Overall, a fantastic debut novel. Highly recommended even if you are not interested in ballet. This book goes straight to my 2018 favourite books. 5+ stars.

ARC provided by the publisher in exchange for an honest review.

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Review of ‘Just for show’ by Jae.

This is another fantastic book by Jae, a heart warming romance
about a fake relationship between psychologist Claire Renshaw
and barista/actress Lana Henderson. Dr. Renshaw is a
successful couples therapist with a mild obsessive compulsive
disorder and a big reputation at stake when her fiancée calls
the engagement off. As an expert in relationships, a career
changing book deal might fall through if her publisher
realises that she’s been dumped. Hiring an actress to play the
role of her fiancée seems to be the perfect solution, at least
in theory. But when Lana appears in Claire’s life with her
untidiness, her diet full of carbs and tendency to put her
foot in her mouth, Claire starts second guessing her decision.
Will they be able to fake their relationship? And what if it’s
not so pretend after all?

Lately there’s been a few lesfic books on sham marriage or
fake relationships with different degrees of success. ‘Just
for show’ is one of the best (if not the best) I’ve read so
far. As usual, Jae likes to deviate from the common
stereotypes portraying Lana as a plus size woman proud to show
her curves and happy to enjoy food. Jae tackles issues such as
anxiety and OCD with tact and the rest with a healthy dose of
humour. She exploits the absurd fake relationship situation
with great skill.

“I want you to be my girlfriend.” For a moment, all Lana could
do was stare at her. Was this some kind of joke? Then the
humor of the situation overcame her. “Shouldn’t you at least
buy me dinner first?”

The dialogues are witty, the chemistry is off the charts and
the secondary characters are spot on. Jae is a master of the
‘show not tell’ in lesfic (no wonder she’s authored a non-
fiction book on the issue), the pace is perfect and the
growing chemistry is believable. A pleasure to read.

As a bonus, readers can catch up with the lives of Jill and
Crash from ‘Just physical’ and Lelah and Hope from ‘Heart
trouble’ who make their appearance as secondary characters.

Overall, a very entertaining, well written, heart warming
romance. Highly recommended. 5+ stars.

ARC provided by the publisher in exchange for an honest
review.

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Review of ‘Who’d have thought’ by G Benson.

This author is writing better and better every time and this book in particular is getting on my list of the best 2017 books so far. The theme of sham marriage is not new in lesfic but Benson presents it here so skillfully that makes up for the lack of originality. Both main characters are crafted with special detail in their personalities and little quirks. Ms. Benson’s descriptions are quite cinematographic, the reader can actually feel their chemistry growing slowly until it sizzles out of the pages. The plot keeps the reader guessing the reasons for the sham marriage and even manages a nice twist at the end.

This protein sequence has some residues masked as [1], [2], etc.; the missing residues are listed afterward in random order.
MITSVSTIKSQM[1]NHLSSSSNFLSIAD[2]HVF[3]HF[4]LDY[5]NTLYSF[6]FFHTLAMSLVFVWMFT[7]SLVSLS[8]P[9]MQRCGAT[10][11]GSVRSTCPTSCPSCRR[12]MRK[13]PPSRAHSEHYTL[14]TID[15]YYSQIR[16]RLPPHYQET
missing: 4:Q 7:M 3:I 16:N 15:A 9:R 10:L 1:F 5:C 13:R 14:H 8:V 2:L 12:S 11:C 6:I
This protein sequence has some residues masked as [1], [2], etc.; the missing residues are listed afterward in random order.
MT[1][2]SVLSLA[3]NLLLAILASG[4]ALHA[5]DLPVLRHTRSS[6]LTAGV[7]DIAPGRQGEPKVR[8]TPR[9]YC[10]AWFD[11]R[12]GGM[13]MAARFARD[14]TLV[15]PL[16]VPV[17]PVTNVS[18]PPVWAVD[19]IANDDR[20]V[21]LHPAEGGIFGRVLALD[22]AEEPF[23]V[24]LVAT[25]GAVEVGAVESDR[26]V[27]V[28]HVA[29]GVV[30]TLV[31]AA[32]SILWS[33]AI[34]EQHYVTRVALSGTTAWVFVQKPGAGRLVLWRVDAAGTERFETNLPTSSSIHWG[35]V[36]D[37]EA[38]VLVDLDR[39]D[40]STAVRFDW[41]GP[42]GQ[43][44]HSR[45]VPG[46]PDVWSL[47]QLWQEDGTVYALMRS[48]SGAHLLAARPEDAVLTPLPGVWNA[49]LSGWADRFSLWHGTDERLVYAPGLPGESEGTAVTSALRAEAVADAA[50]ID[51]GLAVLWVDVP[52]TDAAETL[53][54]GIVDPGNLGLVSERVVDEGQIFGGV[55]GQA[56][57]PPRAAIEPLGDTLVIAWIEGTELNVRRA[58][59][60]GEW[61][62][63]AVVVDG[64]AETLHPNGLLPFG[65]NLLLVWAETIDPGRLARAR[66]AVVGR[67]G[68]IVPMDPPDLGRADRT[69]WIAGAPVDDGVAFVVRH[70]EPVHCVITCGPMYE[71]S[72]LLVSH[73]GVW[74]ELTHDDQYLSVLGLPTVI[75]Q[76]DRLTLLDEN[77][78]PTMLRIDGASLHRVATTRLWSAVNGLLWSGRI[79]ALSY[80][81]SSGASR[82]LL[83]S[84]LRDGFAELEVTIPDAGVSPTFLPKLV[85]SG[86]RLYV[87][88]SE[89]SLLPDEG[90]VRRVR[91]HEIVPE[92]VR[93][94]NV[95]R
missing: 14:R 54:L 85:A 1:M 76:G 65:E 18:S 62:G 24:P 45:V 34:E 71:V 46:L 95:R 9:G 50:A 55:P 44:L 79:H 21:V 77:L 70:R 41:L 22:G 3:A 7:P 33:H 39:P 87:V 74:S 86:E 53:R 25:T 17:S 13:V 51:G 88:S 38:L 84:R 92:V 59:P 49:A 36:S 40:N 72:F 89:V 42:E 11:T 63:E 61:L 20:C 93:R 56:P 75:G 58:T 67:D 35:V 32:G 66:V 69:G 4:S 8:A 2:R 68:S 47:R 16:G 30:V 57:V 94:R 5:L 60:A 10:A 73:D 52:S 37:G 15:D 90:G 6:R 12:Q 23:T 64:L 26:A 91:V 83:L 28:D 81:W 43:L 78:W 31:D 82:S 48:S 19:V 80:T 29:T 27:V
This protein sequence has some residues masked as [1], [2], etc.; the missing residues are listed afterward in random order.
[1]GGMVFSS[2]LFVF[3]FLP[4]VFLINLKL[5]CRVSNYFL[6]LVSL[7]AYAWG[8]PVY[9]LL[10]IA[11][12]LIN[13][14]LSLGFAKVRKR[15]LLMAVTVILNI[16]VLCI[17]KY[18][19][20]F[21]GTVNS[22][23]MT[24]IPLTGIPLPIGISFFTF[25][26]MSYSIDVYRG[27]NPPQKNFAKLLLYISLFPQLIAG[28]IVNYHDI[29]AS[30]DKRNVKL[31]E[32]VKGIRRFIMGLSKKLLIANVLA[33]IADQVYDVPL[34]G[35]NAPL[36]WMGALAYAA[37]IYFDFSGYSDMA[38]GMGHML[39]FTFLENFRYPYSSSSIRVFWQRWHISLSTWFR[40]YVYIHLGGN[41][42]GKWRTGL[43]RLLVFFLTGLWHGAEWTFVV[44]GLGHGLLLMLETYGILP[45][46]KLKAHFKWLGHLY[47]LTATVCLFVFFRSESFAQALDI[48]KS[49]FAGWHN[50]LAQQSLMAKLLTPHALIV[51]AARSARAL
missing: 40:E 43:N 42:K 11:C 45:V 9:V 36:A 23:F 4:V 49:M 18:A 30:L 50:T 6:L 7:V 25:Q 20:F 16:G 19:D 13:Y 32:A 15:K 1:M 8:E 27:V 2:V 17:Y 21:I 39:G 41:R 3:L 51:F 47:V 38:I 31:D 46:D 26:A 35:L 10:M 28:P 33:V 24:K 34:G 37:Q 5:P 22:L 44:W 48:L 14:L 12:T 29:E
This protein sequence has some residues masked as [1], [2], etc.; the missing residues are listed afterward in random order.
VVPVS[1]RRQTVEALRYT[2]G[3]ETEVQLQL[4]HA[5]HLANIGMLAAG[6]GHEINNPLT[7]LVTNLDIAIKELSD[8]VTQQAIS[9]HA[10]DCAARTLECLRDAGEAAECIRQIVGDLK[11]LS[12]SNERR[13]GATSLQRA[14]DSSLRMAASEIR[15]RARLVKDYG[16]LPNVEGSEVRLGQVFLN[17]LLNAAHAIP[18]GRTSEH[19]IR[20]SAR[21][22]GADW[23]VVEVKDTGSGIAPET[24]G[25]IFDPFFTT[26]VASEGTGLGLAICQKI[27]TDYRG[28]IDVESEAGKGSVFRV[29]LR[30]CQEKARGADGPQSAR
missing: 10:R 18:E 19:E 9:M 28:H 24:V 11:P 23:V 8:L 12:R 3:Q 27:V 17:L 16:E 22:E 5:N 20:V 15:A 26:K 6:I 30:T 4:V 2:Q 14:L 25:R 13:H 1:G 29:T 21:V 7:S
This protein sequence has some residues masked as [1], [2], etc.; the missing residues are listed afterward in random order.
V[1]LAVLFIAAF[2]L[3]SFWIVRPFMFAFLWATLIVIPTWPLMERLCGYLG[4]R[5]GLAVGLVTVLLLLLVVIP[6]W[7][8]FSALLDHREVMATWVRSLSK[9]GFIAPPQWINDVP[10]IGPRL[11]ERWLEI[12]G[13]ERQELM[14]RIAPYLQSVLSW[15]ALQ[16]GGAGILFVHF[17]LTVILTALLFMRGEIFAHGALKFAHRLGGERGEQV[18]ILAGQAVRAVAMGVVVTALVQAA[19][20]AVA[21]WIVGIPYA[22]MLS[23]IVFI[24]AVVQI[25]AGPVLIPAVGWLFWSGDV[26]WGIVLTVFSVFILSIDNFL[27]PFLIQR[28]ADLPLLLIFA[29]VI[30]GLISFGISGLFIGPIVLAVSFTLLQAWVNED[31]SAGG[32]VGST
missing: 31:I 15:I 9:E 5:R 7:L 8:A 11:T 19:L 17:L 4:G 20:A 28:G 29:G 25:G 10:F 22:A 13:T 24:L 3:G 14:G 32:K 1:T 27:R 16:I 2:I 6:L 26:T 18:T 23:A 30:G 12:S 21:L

The secondary characters play a fantastic supporting role, adding realism and sometimes humour to the plot. Frank the cat is hilarious as Hayden’s judgemental alter ego, a magnificent performance without (obviously) uttering a word. Also worth to mention is the introduction of the concept of non-binary sexuality via Hayden’s friend Luce, who challenged some of my prejudices about gender fluidity. I love when an author makes me think without sounding preachy. That was the cherry on the top for this fabulous read.

Overall, an excellent read, great romance and food for thought. Very easy 5+ stars.

ARC provided by the publisher in exchange for an honest review.

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Review of ‘Turbulence’ by E.J. Noyes.

Wow… and when I say ‘wow’ I mean… WOW. After the author’s debut novel ‘Ask, tell’ got to my list of best books of 2017, I was wondering if that was just a fluke. Fortunately for us lesfic readers, now it’s confirmed: E.J. Noyes CAN write. Not only that, she can write different genres (‘Ask, tell’ was a military story / romance, this one is a traditional romance) with exactly the same competence.

This is the story of Isabelle, a rich stockbroker who has a one-night stand with Audrey, unaware that she is the new-hired pilot of Isabelle’s private jet. Having to meet each other almost every day, the plot focuses on how their relationship evolves. The book blurb might seem to describe a superficial romance between a rich woman and her f**k buddy/employee but nothing could be more remote. There are quite a few sex scenes, but they are justified within the plot as they showcase the evolution of their relationship. Additionally, they are all described tastefully.

Written in first person from Isabelle’s point of view, the reader gets into her headspace with all her insecurities, struggles and character traits. Alongside Isabelle, we discover Audrey’s personality, her life story and, most importantly, her feelings. The subplots and supporting characters add realism to the story, specially Isabelle’s mother who shows her daughter in a different light. Throughout the book, Ms. Noyes pushes us down a rollercoaster of emotions as we accompany Isabelle in her journey of self-discovery. In the process, we laugh, suffer and enjoy the ride.

Overall, a very easy 5 stars. Highly recommended if you like romances with a bit of substance and don’t mind a few (justified) sex scenes.

ARC provided by the publisher in exchange for an honest review.